The Elder Scrolls Online Reviews
Inferior to competitors and predecessors in every respect.
The Elder Scrolls Online is a brave attempt at combining two seemingly polar opposites, but it ultimately fails to build a continuously compelling world, compromising too much on either side. It's an MMO that can't hold a candle to likes of Guild Wars 2 and The Secret World, and an Elder Scrolls game that can't hope to be as deep and rich in content and solo experience as Morrowind and Skyrim. The allure of an online Tamriel is strong, and when the game's disparate parts align, it really is a bit special, but those moments are too few and far between to recommend for a game with this much of an inflated price point.
Zenimax have a lot of work ahead of them to turn TESO around.
Despite all I've said sound pretty down on the game, I do have a strange compulsion to continue rolling with it a while longer because I do enjoy exploring it. My impressions from the first week may not be so hot on it, but I don't hate it. Yet. I'll let you know if that changes.
So another lukewarm MMO, then. But occasionally heated up a bit by the rare confluence of scenery, music (the majority of which is excellent) and raw atmosphere that can transport you for a fleeting moment to the Tamriel we've grown to know and love.
Whether or not The Elder Scrolls Online is for you depends on what you are looking for. It is not a conversion of the single player series that many might have hoped for. You can finally trot around Tamriel with your friends, slaying goblins and daedra, but the experience is hindered by uninspiring combat mechanics and far more restrictive exploration options resulting in a less immersive world.
With better MMORPGs already out there and seemingly more great ones coming, The Elder Scrolls Online is using the name to appeal to its large fan base, and I have no doubt some will enjoy, but for the rest, this game is an vacillating anomaly in a packed market.
The mini-dungeons are extremely repetitive, almost identical in their layout. What's worse, they're shared with other players, meaning that you often move through areas cleared by someone just ahead of you, to find the boss encounter vacant save for a dozen players standing around,
Playing The Elder Scrolls with your friends may sound like fun, but after playing a bit, you might just end up wishing for the sweet release of Oblivion.
The Elder Scrolls Online isn't a terrible game, but its shortcomings make it impossible to recommend, especially considering the diverse options gamers have in the MMO marketplace. It's possible that future updates will make the game worth revisiting, but quite a bit of the core gameplay would need to change for that to be the case.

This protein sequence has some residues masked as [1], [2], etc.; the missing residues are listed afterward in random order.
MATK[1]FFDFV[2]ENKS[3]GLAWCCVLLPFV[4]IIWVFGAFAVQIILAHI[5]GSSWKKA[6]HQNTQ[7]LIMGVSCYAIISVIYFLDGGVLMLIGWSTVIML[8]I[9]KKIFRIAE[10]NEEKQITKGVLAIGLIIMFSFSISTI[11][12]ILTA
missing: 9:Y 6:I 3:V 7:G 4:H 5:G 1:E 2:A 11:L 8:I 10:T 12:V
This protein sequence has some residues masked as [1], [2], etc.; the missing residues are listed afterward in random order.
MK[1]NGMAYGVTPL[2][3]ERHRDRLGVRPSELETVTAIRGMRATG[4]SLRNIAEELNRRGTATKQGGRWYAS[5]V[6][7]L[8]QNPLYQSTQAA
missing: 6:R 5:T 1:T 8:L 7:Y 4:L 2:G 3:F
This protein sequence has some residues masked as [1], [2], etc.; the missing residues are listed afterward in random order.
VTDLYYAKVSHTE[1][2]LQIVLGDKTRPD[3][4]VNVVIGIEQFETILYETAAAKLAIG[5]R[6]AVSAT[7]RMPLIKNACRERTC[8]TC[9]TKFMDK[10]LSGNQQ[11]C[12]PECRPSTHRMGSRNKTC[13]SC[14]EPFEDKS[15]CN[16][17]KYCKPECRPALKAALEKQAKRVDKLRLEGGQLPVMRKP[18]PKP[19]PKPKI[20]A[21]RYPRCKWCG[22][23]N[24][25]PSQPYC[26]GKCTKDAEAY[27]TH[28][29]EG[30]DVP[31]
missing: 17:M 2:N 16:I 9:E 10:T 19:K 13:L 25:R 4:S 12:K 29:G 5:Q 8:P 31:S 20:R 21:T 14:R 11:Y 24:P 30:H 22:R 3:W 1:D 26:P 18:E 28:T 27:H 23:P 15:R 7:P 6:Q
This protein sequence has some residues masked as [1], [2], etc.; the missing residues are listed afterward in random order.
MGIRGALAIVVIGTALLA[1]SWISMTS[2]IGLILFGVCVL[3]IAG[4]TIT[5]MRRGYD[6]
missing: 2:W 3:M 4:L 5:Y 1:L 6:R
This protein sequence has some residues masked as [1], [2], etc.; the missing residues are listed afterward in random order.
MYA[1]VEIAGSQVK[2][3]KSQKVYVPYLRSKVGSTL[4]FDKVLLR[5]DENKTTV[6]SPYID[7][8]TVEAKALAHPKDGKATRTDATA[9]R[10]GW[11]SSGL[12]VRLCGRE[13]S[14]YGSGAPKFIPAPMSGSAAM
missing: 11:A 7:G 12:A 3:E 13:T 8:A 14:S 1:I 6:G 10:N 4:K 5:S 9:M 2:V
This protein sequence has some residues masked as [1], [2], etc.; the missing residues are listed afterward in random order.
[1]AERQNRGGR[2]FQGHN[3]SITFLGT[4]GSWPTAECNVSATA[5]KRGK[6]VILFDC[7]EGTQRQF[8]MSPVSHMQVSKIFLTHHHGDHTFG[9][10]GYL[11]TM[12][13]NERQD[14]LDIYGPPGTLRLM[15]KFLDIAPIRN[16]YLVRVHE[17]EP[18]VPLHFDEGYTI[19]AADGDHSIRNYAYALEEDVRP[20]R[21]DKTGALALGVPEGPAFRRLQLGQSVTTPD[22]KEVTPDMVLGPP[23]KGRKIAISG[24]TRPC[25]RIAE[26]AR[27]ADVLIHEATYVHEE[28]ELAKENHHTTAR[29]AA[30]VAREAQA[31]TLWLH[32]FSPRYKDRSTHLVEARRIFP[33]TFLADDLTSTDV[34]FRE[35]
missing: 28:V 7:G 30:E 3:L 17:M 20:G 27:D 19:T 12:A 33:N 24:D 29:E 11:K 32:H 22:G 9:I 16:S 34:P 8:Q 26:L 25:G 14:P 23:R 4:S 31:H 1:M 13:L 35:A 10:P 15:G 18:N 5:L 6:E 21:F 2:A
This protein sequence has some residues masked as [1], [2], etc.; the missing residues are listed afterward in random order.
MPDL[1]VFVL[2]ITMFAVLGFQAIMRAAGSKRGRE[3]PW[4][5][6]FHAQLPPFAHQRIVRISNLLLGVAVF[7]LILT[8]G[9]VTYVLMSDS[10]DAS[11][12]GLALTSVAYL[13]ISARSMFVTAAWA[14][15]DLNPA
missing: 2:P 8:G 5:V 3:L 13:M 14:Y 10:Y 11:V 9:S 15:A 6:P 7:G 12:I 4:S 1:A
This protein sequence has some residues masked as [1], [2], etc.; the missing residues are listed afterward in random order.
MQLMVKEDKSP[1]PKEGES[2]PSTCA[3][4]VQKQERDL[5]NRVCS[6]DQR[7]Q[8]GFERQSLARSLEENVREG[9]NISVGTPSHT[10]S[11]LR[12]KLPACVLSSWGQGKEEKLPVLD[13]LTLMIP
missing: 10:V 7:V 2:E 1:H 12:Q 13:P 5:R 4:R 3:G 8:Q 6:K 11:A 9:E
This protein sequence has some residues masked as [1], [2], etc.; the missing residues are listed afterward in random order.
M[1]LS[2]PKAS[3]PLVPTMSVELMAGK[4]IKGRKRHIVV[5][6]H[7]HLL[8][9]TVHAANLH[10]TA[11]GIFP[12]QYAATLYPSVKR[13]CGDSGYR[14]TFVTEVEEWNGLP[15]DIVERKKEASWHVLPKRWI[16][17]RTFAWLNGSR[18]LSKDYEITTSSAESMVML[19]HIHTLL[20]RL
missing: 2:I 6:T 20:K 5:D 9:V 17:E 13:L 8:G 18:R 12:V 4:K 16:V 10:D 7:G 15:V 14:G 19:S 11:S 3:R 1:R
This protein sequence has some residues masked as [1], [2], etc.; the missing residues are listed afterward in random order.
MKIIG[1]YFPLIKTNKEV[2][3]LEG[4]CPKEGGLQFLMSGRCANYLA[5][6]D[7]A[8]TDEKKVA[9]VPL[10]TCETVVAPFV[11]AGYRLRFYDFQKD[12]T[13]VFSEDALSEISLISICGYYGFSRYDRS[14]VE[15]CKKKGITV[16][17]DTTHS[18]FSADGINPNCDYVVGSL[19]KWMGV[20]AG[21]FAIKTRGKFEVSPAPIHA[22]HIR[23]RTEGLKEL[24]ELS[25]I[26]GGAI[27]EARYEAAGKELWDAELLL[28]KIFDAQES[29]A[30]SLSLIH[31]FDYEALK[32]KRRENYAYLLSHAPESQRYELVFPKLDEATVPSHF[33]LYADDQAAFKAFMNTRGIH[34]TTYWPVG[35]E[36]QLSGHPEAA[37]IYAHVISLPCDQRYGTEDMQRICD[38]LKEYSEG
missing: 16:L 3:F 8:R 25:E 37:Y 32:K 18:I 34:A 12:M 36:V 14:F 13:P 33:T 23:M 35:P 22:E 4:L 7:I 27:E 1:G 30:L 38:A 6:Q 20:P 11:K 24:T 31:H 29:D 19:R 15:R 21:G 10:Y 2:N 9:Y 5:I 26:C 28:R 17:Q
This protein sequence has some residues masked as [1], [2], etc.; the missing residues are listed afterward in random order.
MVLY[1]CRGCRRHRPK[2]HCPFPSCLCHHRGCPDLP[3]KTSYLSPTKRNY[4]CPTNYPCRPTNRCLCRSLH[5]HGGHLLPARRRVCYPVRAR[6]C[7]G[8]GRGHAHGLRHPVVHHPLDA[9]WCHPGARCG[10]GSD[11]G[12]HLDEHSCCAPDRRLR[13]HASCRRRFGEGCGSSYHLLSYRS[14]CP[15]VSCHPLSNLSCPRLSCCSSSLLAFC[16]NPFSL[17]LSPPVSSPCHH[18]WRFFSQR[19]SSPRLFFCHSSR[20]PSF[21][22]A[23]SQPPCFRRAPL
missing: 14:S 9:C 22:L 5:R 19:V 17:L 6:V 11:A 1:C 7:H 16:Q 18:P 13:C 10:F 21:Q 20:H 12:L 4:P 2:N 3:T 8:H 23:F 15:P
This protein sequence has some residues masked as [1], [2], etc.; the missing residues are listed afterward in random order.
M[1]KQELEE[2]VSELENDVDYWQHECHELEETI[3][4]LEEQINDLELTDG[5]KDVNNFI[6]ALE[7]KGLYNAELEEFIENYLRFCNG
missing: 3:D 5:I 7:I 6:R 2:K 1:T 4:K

ESO is missing the spark that got us lost in Skyrim and Morrowind
The Elder Scrolls Online immerses you in its intricate quests and fantasy landscapes, only to undercut its strengths at every turn.
It's tempting to write off subscription MMOs completely, but there are some signs of life in the sector: Final Fantasy 14 is doing quite well, and the forthcoming WildStar is in the final stages of a persuasive charm offensive with the MMO community. But there are only fleeting signs of life in The Elder Scrolls Online itself - and few of them have anything to do with The Elder Scrolls. Maybe this grand project sounded like a good idea in 2007, but now it feels like a leftover obligation: a game no-one really asked for, and a flawed premise from the start.
Personally as an MMO player, I think I'm mostly going to be putting my time in the near future into Final Fantasy XIV and WildStar until that happens.
A few well-designed systems struggle to overcome lifeless presentation. Capable, but ultimately hard to recommend.
By their very nature, MMO's evovle - but as it stands right now, The Elder Scrolls online isn't a worthwhile investment. If you're an Elder Scrolls fan, you might want to give it a try but I do think you may be a teeny bit disappointed. If you're an MMORPG fan, there are some ideas here that you will certainly like.
All in all, The Elder Scrolls Online is a pretty good game. It's not outstanding, and it's not terrible. Once it's less new and the developer has had time to polish and clean it up a bit, it may be a good game, but I think there was so much effort put into making it feel like an Elder Scrolls title and so much effort was placed in checking off every bullet point on the MMO checklist that they forgot to make the game stand out from the crowd. And when you've paid $60 plus a monthly subscription fee for a game, it should.
Under the surface, not enough has changed to the formula that separates The Elder Scrolls Online from existing free or established properties, and I would find it genuinely hard to recommend to anyone seeking an experience outside of a cosy, well presented, box.
Bethesda's big budget, massively multiplayer trip to Tamriel has some great ideas, but struggles with execution in places.